The Arlo Wireless Camera system has a street price of $199.99 for a single camera package. Add on cameras run $159.99 each. The two-camera starter kit runs $349.99 (saving users $10) or the 4-camera kit runs $499.99 (saving users $180). The Base service is free, the Premier service costs $9.99 per month or $99 annually, and the Elite service costs $14.99 per month or $149 annually.

Netgear Arlo Specifications:

Base Station

  • Power adapter 110V-240V, 50/60 Hz, input
  • Interface: Ethernet
  • Gateway processor and memory: Freescale i.MX25, 16MB Flash, 64MB RAM
  • Indicator LEDs: Power, Internet, Smart Home, USB
  • DHCP Enabled
  • Up to 30 cameras supported
  • Recognize additional Arlo cameras automatically with sync button
  • Wireless range: 300+ feet (line of sight)
  • Wireless: 2.4GHz, 802.11n
  • Internal Antenna
  • Certification: FCC, IC, CE, UL
  • Operating temperature: 0º  to 50º C (32º to 122º F)
  • Dimensions (HxWxD): 8.5 x 2.25 x 6.5 in (215.9 x 57.15 x 165.1 mm)
  • Weight 4 oz (114 g)

Cameras

  • Video resolution: Configurable up to 1280 x 720
  • Video format: H.264
  • Imaging: Full color; CMOS; Auto-adaptive white/black balance and exposure
  • Motion detection: adjustable sensitivity; automatic email alerts and push notifications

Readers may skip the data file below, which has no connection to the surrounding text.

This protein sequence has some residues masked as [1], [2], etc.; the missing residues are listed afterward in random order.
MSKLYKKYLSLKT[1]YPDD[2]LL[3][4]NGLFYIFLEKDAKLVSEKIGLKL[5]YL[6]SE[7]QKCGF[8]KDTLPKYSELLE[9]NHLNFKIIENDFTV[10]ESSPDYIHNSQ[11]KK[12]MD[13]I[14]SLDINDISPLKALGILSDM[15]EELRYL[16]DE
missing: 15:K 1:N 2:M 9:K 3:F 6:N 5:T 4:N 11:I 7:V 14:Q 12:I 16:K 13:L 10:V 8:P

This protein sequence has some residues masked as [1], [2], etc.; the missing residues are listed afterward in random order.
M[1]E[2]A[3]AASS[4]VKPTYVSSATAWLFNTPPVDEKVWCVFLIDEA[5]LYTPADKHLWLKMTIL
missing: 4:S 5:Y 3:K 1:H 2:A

• Digital Pan Zoom
  • Night vision: 850nm LEDs; illuminates up to 25 ft.; IR cut-off filter
  • Battery: 4 lithium CR123 photo; level indication; 4-6 month battery life
  • Field of view: 130 degrees
  • Focus range: fixed focus 2 ft to infinity
  • Operating temperature: -10º to 50º C (14º to 122º F)
  • Dimensions (HxWxD): 2.8 x 1.6 x 2.5 in. (71.12 x 40.64 x 63.5 mm)
  • Weight 4 oz (114 g)

Setup and configuration

Setting up the Arlo camera system is very simple, which of course makes it appealing for home use or small offices lacking IT resources. We deployed the VMS3230 kit that comes with two cameras and a Base Station in roughly five minutes. The Base Station gets power through an AC adapter and network connectivity from your router with an included Ethernet cord.